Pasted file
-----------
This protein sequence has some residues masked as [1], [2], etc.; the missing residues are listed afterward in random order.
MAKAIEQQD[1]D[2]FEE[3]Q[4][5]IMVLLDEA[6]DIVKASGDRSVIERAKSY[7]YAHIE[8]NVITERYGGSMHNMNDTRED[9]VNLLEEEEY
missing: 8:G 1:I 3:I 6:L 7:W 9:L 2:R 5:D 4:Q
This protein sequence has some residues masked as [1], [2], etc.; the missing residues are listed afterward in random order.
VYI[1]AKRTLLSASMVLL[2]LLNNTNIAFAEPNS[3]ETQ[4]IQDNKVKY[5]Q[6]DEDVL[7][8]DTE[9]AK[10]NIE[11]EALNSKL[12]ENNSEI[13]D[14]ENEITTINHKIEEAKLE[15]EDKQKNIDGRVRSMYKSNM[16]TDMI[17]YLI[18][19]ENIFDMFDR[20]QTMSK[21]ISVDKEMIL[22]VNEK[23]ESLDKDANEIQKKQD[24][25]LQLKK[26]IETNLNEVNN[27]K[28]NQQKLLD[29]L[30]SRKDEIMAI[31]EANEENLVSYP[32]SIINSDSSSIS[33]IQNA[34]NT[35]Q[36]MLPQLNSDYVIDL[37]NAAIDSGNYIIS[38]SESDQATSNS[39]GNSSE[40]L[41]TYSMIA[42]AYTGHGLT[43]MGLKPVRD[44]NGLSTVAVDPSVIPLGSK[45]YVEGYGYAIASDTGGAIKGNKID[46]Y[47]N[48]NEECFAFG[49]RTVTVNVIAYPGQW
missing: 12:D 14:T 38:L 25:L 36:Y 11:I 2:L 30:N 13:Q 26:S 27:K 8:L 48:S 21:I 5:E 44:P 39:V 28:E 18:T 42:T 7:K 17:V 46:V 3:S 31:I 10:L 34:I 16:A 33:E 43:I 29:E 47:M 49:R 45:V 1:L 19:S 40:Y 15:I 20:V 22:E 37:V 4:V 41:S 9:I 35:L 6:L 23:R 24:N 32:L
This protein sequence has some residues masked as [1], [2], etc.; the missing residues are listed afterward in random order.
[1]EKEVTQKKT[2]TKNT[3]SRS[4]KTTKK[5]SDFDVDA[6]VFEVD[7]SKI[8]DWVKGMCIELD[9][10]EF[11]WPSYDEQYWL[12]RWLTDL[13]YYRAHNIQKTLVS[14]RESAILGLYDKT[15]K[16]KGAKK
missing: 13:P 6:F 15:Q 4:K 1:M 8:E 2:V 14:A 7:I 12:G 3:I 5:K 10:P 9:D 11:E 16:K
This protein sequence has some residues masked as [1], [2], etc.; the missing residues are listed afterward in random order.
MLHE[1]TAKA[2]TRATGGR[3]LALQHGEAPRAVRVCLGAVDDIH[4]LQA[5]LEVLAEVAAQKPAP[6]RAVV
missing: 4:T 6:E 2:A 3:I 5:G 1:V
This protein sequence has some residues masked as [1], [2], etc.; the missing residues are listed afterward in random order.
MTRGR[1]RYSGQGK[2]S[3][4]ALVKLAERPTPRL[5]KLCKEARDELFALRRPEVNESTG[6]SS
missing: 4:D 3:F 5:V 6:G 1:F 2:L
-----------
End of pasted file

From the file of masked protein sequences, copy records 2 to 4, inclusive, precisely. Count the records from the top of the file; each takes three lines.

This protein sequence has some residues masked as [1], [2], etc.; the missing residues are listed afterward in random order.
VYI[1]AKRTLLSASMVLL[2]LLNNTNIAFAEPNS[3]ETQ[4]IQDNKVKY[5]Q[6]DEDVL[7][8]DTE[9]AK[10]NIE[11]EALNSKL[12]ENNSEI[13]D[14]ENEITTINHKIEEAKLE[15]EDKQKNIDGRVRSMYKSNM[16]TDMI[17]YLI[18][19]ENIFDMFDR[20]QTMSK[21]ISVDKEMIL[22]VNEK[23]ESLDKDANEIQKKQD[24][25]LQLKK[26]IETNLNEVNN[27]K[28]NQQKLLD[29]L[30]SRKDEIMAI[31]EANEENLVSYP[32]SIINSDSSSIS[33]IQNA[34]NT[35]Q[36]MLPQLNSDYVIDL[37]NAAIDSGNYIIS[38]SESDQATSNS[39]GNSSE[40]L[41]TYSMIA[42]AYTGHGLT[43]MGLKPVRD[44]NGLSTVAVDPSVIPLGSK[45]YVEGYGYAIASDTGGAIKGNKID[46]Y[47]N[48]NEECFAFG[49]RTVTVNVIAYPGQW
missing: 12:D 14:T 38:L 25:L 36:Y 11:I 2:L 30:N 13:Q 26:S 27:K 8:L 48:S 21:I 5:E 44:P 39:V 28:E 18:T 42:T 7:K 17:V 46:V 3:S 31:I 10:L 34:I 16:A 33:E 43:I 29:E 47:M 49:R 45:V 1:L 19:S 40:Y 15:I 20:V 22:E 37:V 4:V 41:S 9:I 35:L 6:L 23:R 24:N 32:L
This protein sequence has some residues masked as [1], [2], etc.; the missing residues are listed afterward in random order.
[1]EKEVTQKKT[2]TKNT[3]SRS[4]KTTKK[5]SDFDVDA[6]VFEVD[7]SKI[8]DWVKGMCIELD[9][10]EF[11]WPSYDEQYWL[12]RWLTDL[13]YYRAHNIQKTLVS[14]RESAILGLYDKT[15]K[16]KGAKK
missing: 13:P 6:F 15:Q 4:K 1:M 8:E 2:V 14:A 7:I 12:G 3:I 5:K 10:P 9:D 11:E 16:K
This protein sequence has some residues masked as [1], [2], etc.; the missing residues are listed afterward in random order.
MLHE[1]TAKA[2]TRATGGR[3]LALQHGEAPRAVRVCLGAVDDIH[4]LQA[5]LEVLAEVAAQKPAP[6]RAVV
missing: 4:T 6:E 2:A 3:I 5:G 1:V